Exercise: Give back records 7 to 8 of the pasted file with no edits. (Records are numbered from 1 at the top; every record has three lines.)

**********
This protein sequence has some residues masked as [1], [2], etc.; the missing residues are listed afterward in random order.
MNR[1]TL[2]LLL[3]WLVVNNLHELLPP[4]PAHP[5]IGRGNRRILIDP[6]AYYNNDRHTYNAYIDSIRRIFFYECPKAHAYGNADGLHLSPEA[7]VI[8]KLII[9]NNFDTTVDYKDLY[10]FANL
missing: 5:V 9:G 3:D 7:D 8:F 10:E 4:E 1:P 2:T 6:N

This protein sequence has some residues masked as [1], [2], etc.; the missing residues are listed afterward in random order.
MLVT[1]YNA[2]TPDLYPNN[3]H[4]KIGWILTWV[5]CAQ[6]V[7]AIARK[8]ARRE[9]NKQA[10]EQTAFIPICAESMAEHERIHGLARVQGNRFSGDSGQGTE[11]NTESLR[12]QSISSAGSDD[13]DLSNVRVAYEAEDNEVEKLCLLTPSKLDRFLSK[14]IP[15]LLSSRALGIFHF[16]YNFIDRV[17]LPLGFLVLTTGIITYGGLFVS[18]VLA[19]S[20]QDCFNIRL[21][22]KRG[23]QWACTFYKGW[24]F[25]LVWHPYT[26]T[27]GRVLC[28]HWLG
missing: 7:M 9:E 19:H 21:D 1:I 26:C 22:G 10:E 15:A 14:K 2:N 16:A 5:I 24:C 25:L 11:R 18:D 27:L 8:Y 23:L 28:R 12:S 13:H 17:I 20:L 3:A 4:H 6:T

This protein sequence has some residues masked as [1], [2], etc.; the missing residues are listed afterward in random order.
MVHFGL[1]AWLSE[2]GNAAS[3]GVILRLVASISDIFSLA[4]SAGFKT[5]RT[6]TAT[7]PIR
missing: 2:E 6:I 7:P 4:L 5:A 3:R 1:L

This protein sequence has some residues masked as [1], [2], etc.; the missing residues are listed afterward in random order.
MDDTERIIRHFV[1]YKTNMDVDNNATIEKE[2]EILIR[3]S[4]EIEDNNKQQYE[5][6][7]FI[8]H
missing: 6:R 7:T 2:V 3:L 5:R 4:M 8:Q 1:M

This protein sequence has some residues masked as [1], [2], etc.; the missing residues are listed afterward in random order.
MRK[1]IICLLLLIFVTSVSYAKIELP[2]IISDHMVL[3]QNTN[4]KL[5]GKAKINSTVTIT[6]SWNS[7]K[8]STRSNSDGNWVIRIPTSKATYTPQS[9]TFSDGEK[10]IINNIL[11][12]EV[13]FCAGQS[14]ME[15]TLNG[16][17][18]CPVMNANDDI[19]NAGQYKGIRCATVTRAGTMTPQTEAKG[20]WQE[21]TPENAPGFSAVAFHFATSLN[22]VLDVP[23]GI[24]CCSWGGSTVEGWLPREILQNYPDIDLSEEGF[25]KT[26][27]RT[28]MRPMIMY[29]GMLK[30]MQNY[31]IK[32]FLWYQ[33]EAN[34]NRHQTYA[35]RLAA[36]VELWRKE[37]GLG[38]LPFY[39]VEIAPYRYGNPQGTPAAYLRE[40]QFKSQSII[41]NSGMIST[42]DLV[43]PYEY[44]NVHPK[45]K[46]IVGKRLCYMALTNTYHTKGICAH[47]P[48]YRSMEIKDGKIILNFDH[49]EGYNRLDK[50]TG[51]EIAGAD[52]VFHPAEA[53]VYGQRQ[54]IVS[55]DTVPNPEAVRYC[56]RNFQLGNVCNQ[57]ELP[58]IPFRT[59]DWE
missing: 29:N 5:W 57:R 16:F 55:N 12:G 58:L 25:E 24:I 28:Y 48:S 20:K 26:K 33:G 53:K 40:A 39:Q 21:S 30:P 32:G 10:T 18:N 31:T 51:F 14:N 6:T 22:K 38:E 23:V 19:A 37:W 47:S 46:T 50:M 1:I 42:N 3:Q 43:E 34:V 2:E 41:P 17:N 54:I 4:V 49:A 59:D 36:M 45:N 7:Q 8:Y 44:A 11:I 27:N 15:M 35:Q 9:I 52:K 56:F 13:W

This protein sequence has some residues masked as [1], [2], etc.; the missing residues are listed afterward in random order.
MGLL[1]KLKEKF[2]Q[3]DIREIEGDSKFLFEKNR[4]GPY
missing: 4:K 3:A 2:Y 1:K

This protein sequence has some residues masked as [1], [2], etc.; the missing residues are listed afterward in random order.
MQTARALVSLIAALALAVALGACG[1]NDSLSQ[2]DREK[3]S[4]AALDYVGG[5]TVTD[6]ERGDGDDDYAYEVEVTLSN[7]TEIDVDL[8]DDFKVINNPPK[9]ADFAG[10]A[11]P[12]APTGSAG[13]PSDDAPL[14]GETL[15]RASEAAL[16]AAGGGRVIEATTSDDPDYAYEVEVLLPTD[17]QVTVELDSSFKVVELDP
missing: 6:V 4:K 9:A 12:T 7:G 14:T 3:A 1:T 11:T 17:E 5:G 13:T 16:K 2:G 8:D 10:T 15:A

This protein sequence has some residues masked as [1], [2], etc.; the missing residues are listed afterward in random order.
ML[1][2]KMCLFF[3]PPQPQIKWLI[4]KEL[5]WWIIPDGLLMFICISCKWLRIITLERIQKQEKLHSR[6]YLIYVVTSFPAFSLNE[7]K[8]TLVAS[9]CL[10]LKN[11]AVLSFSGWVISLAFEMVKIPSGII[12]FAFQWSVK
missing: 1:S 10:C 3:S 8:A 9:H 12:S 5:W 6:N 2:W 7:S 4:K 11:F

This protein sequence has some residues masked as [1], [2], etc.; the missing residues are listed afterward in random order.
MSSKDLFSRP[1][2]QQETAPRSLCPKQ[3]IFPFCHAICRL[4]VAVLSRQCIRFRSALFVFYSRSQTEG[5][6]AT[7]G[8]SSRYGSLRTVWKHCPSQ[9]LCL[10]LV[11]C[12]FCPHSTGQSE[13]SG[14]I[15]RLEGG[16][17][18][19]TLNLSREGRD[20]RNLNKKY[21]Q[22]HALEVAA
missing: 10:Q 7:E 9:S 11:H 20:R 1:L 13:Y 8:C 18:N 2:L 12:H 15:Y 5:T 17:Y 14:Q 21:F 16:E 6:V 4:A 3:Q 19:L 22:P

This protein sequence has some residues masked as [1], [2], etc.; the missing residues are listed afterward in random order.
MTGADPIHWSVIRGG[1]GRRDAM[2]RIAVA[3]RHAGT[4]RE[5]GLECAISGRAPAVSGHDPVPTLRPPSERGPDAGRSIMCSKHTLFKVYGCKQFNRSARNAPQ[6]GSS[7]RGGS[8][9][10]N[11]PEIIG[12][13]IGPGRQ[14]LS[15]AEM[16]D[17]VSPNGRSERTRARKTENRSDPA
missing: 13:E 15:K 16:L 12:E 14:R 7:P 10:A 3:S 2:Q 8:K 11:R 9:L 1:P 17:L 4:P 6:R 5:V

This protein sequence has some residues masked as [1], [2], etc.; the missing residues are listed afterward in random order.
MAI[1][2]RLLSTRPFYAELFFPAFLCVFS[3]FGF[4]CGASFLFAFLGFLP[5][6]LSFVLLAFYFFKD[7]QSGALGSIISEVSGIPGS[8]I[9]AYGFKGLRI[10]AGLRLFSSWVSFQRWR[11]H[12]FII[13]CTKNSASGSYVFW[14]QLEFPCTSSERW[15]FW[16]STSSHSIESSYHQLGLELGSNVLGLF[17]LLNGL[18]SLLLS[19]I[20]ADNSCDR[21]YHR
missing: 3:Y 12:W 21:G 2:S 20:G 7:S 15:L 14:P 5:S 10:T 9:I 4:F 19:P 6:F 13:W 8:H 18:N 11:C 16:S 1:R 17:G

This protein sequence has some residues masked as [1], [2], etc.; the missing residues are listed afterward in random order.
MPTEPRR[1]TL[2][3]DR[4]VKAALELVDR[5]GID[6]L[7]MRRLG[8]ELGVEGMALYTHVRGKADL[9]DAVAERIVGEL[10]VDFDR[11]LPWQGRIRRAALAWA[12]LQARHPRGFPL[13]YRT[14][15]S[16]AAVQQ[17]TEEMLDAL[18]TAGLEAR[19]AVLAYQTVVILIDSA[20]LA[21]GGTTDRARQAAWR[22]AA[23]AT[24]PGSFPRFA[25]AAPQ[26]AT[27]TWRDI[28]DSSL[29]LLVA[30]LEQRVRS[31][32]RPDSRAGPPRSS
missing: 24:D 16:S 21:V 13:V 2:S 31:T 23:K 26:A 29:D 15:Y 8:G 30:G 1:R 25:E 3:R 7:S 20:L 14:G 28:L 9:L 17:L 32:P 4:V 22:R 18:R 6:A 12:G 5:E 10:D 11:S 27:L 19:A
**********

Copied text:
This protein sequence has some residues masked as [1], [2], etc.; the missing residues are listed afterward in random order.
MQTARALVSLIAALALAVALGACG[1]NDSLSQ[2]DREK[3]S[4]AALDYVGG[5]TVTD[6]ERGDGDDDYAYEVEVTLSN[7]TEIDVDL[8]DDFKVINNPPK[9]ADFAG[10]A[11]P[12]APTGSAG[13]PSDDAPL[14]GETL[15]RASEAAL[16]AAGGGRVIEATTSDDPDYAYEVEVLLPTD[17]QVTVELDSSFKVVELDP
missing: 6:V 4:K 9:A 12:T 7:G 14:T 3:A 1:T 11:T 17:E 5:G 13:T 16:K 2:G 8:D 10:T 15:A

This protein sequence has some residues masked as [1], [2], etc.; the missing residues are listed afterward in random order.
ML[1][2]KMCLFF[3]PPQPQIKWLI[4]KEL[5]WWIIPDGLLMFICISCKWLRIITLERIQKQEKLHSR[6]YLIYVVTSFPAFSLNE[7]K[8]TLVAS[9]CL[10]LKN[11]AVLSFSGWVISLAFEMVKIPSGII[12]FAFQWSVK
missing: 1:S 10:C 3:S 8:A 9:H 12:S 5:W 6:N 2:W 7:S 4:K 11:F